As with all digital tools, there is an rapidly expanding plethora of resources that offer great potential for organization and synchronization of documents and information. One of the most popular is Evernote. This application allows you to create notes, organize them into notebooks, and share these notebooks with other users. However, there are also a number of richer features: you can add photos to your notes, take pictures within a note, and add voice memos to notes (this includes the ability to take a photo of a paper document and include this image in the Evernote note). You can upload PDFs to your Evernote notebooks, and furthermore, the paid version of Evernote has Optical Character Recognition that allows you to search PDFs by keywords (more about this in Chapter 5, Section 1). Evernote also a useful ‘web-clipper’ function (see Movie 3.5) that allows you to ‘clip’ and send articles, full pages, or web addresses to specific Evernote notebooks directly from your web browser. Finally, you can also email content to specific notebooks using a user-specific email address. See Movie 3.1 for a demonstration of how these Evernote features work in real time.
In short, Evernote is cloud-based storage for everything that does not lend itself easily to the word-processing, presentation, and spreadsheet applications of Google Docs. Evernote allows very easy synchronization across all your devices: once a note has been created on your desktop, it is immediately available (and editable) on your smartphone or iPad. Evernote is clearly a Web 2.0 tool: notebooks can be shared, students can collaborate on notes, and it is media-rich. In terms of helping our students stay organized, Evernote is a must-have tool. Using Evernote, they can keep all their notes, images, voice memos, links to articles and webpages and much more in one place. Moreover, this ‘place’ is in the cloud: they cannot leave it at home!
Michael’s teachers have done a great job providing online resources for him. However, he is more confused than ever: he needs to check his homework on one website, find his assignments on his teachers’ personal webpages, and then access the school’s subscription services for his research on the school’s webpage. What’s more, he has seven different passwords, and he can’t remember three of them.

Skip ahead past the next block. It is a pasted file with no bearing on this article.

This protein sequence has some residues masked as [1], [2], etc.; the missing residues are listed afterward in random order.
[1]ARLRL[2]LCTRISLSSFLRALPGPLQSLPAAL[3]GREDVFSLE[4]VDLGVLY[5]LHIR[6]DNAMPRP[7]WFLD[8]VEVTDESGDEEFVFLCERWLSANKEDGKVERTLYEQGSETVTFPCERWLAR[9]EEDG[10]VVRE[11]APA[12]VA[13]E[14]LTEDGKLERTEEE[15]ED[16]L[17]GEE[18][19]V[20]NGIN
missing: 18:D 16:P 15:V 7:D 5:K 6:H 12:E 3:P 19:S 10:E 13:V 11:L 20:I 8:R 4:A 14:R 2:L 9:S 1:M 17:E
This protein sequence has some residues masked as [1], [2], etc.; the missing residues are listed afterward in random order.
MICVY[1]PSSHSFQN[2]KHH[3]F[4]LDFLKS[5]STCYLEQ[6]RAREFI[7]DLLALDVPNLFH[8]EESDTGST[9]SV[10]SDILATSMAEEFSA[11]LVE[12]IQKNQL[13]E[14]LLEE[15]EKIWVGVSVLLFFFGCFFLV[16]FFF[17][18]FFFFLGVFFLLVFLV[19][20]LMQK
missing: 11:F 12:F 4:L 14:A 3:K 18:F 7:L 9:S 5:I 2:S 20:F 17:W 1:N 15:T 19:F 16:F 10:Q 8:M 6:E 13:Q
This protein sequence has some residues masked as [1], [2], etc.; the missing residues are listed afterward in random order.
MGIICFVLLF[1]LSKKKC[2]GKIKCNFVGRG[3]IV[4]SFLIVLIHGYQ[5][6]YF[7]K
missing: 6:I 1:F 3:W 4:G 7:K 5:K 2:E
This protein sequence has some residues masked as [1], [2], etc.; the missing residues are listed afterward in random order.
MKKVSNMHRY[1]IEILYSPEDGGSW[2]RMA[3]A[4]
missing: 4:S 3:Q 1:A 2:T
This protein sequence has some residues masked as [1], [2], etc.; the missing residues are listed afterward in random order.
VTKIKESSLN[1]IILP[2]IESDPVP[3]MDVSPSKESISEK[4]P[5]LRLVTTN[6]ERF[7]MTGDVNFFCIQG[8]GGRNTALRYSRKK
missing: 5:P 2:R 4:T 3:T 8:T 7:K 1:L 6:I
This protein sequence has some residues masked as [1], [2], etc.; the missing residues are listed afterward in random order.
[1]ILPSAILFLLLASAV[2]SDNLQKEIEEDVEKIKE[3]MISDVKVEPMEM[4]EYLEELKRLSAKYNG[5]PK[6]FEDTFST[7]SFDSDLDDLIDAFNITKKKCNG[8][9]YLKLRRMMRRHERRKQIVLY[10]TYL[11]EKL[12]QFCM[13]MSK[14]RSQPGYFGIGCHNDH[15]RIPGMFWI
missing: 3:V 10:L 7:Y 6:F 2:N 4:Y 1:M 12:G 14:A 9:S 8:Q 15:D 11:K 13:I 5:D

It is clear that to help Michael, we should keep things as straightforward as possible. There are ways to use both Gmail and Evernote as communication hubs, but neither of them are as feature rich as an Online Learning Management system. One of the most popular is Moodle or even-better, its cloud-based big brother MoodleRooms. Once students are enrolled in a teacher’s Moodle course, it acts as a communication hub in the following ways:
- students can see the assignments for a course, and they can submit their work for these assignments either by uploading a document or by simply cutting and pasting;
- the teacher can post links, webpages, instructions, or any kind of digital text, presentation, images, or videos for the students to access at any time;
- all enrolled users (and this can include parents) can view the course’s calendar, scope and sequence, overview, guidelines and expectations;
- students can participate in an online discussion forum or add comments to text posted by other students
What is important here is that this course information is not located in a physical location (in a paper notebook) or single digital location (a computer’s hard-drive); students can access this information wherever they can get online. Moreover, all the information for the course is located in one place with one sign-in.
Google Docs, Evernote, and Moodle offer cloud-based storage for documents, notes/ images/ webpages, and course information respectively. Cloud-based storage is one of the most effective ways to insure that your documents are not only backed up, but are also accessible anywhere you have access to the internet. However, more than this, each application offers and even encourages participation in a Web 2.0 experience of collaboration, sharing, and connectedness which as we shall see, are crucial in engaging and motivating students.
Beyond the Paperless Classroom by David Doherty is licensed under a Creative Commons Attribution-NonCommercial-NoDerivs 3.0 Unported License.